In 2014, it was announced the discovery of two well-defined rings around the Centaur (10199) Chariklo. It was the first finding of such structures around a small body. In 2015, it was proposed that the Centaur (2060) Chiron may also have a ring. In a previous work, we analyzed how the close encounters with the giant planets would affect the rings of Chariklo. It was found that the most likely result is the survival of the rings. In the present work we broaden
our analysis to (2060) Chiron. Besides Chariklo, Chiron is, up to now, the only known Centaur with a presumed ring. Applying the same method of Araujo, Sfair & Winter (2016), we performed numerical integrations of a system composed by 729 clones of Chiron, the Sun and the giant planets. It was computed the number of close encounters that would disrupt the ring of Chiron along its half-life time. This number was then compared to the one of Chariklo. We found that the probability of Chiron lose its ring due to close encounters with the giant planets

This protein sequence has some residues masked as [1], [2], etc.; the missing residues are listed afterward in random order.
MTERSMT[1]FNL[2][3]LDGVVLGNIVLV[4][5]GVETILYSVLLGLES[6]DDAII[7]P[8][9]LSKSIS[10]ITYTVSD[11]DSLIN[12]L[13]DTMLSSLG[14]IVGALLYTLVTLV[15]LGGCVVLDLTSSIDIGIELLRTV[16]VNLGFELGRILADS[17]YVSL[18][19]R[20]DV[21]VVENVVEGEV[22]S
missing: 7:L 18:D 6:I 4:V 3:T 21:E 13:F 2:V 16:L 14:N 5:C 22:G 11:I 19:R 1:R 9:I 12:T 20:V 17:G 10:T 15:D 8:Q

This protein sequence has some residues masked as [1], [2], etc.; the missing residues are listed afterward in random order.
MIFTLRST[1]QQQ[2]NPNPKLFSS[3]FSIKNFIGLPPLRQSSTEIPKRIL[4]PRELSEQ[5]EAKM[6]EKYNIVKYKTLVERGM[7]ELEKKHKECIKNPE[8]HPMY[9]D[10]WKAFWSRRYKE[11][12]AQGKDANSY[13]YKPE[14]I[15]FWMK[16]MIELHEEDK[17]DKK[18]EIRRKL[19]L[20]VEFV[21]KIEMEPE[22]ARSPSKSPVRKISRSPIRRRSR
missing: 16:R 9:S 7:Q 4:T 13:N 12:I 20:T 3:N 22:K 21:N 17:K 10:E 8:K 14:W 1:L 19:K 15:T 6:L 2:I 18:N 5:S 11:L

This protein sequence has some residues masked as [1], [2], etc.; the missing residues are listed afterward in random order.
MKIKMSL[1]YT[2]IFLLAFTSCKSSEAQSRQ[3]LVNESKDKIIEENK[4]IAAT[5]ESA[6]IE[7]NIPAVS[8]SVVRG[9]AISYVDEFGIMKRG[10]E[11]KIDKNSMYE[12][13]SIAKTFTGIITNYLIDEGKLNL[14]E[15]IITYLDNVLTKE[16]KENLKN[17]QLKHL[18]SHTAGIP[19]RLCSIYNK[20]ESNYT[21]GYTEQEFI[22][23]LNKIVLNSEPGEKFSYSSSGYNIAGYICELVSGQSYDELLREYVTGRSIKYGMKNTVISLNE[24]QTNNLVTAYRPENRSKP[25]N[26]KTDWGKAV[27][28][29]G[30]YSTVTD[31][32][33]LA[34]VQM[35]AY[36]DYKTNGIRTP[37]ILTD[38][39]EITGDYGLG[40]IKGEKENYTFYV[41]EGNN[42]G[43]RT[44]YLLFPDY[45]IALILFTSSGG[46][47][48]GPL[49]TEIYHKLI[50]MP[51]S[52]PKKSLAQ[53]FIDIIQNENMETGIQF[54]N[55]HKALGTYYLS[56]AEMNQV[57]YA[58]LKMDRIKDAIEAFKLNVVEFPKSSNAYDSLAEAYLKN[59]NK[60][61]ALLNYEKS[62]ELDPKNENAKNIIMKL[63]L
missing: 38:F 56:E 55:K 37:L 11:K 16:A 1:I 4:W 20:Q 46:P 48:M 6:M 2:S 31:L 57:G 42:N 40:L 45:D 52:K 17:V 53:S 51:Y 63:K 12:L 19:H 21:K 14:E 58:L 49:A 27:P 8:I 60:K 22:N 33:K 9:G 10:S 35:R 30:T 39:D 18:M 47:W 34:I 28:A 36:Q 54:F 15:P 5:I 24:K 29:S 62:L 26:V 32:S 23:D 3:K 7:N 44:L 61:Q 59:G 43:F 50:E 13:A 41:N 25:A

is 5.5 higher than for Chariklo. Our analysis showed that, opposite to Chariklo, Chiron is more likely to stay in an orbit with relatively low inclination and high eccentricity. Thus, we found that Chiron-like orbits are much less favorable to the existence of rings than Chariklo-like orbits. Overall, for observational purposes of rings of Centaurs, we concluded that orbits with high inclinations and low eccentricity should be prioritized.